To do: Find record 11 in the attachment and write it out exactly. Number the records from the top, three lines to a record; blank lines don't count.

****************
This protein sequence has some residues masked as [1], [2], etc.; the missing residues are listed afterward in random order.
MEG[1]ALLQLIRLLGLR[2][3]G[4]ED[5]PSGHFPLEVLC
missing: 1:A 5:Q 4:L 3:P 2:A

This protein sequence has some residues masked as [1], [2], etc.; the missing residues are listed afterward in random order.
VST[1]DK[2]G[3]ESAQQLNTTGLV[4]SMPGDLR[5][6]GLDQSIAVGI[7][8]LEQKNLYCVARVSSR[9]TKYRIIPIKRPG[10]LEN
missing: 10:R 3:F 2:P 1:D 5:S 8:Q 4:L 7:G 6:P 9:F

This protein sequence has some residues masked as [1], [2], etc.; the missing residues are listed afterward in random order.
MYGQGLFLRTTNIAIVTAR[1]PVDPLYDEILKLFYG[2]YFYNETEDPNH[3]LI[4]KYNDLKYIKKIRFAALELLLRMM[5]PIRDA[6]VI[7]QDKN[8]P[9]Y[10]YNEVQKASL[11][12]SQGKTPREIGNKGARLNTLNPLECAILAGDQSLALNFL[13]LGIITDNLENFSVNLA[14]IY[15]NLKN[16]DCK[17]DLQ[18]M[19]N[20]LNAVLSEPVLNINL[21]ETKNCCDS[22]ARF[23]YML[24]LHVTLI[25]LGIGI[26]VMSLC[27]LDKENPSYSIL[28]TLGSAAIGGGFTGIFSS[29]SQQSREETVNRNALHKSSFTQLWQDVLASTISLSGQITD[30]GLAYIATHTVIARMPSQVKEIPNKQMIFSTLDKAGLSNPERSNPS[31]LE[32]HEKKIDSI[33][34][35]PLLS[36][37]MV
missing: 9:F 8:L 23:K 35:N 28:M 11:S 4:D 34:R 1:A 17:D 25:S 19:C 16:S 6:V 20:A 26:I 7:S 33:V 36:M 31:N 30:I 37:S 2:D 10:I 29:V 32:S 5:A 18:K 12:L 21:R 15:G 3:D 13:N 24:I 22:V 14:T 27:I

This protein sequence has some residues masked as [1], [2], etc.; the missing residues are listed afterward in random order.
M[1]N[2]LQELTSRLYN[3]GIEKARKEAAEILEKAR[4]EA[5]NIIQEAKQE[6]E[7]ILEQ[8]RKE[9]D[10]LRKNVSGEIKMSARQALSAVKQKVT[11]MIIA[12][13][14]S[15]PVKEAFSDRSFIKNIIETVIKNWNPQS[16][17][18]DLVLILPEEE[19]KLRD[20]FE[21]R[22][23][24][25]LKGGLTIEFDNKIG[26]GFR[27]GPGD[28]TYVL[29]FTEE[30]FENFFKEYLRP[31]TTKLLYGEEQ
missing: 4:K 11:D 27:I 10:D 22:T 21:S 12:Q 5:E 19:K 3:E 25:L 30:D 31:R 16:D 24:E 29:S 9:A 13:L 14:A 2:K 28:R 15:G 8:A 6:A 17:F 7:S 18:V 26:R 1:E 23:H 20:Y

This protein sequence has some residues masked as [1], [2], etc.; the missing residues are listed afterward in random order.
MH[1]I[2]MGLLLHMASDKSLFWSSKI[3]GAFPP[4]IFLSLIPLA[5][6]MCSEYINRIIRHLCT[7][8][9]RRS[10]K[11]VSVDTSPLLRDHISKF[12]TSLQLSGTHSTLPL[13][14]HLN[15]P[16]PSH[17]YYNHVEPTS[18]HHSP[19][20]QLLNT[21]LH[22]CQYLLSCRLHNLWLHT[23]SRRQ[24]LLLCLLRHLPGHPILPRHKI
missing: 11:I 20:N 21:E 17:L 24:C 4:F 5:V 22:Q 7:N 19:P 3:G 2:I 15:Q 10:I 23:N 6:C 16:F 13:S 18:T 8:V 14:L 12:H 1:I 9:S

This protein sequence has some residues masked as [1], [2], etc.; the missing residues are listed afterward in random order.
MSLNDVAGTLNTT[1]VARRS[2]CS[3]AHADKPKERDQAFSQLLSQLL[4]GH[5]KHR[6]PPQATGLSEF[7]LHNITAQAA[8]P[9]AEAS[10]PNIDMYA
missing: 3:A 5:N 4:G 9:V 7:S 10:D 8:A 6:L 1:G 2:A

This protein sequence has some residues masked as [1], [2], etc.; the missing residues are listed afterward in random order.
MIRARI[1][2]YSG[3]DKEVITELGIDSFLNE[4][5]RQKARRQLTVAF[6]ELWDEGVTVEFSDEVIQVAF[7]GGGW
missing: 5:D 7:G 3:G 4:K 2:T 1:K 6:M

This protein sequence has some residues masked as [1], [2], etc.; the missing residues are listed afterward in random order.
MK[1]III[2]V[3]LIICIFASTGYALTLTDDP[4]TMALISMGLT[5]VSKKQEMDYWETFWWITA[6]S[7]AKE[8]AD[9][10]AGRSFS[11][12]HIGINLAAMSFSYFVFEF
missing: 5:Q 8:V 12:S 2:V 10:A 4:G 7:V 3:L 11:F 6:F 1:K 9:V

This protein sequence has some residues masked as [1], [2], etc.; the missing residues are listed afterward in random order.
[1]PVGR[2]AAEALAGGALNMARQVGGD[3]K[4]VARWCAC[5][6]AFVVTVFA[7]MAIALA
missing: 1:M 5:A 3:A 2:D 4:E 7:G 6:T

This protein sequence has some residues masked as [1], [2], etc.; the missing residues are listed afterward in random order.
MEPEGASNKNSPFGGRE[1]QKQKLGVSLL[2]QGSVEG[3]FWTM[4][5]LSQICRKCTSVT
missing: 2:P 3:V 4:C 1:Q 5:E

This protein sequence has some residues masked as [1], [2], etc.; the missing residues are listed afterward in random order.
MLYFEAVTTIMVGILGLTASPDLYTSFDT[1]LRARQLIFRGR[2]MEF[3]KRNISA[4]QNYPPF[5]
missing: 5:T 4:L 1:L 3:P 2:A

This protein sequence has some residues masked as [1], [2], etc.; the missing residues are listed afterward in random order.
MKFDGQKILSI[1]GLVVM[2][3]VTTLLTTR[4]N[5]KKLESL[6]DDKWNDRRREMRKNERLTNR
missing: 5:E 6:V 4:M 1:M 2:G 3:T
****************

This protein sequence has some residues masked as [1], [2], etc.; the missing residues are listed afterward in random order.
MLYFEAVTTIMVGILGLTASPDLYTSFDT[1]LRARQLIFRGR[2]MEF[3]KRNISA[4]QNYPPF[5]
missing: 5:T 4:L 1:L 3:P 2:A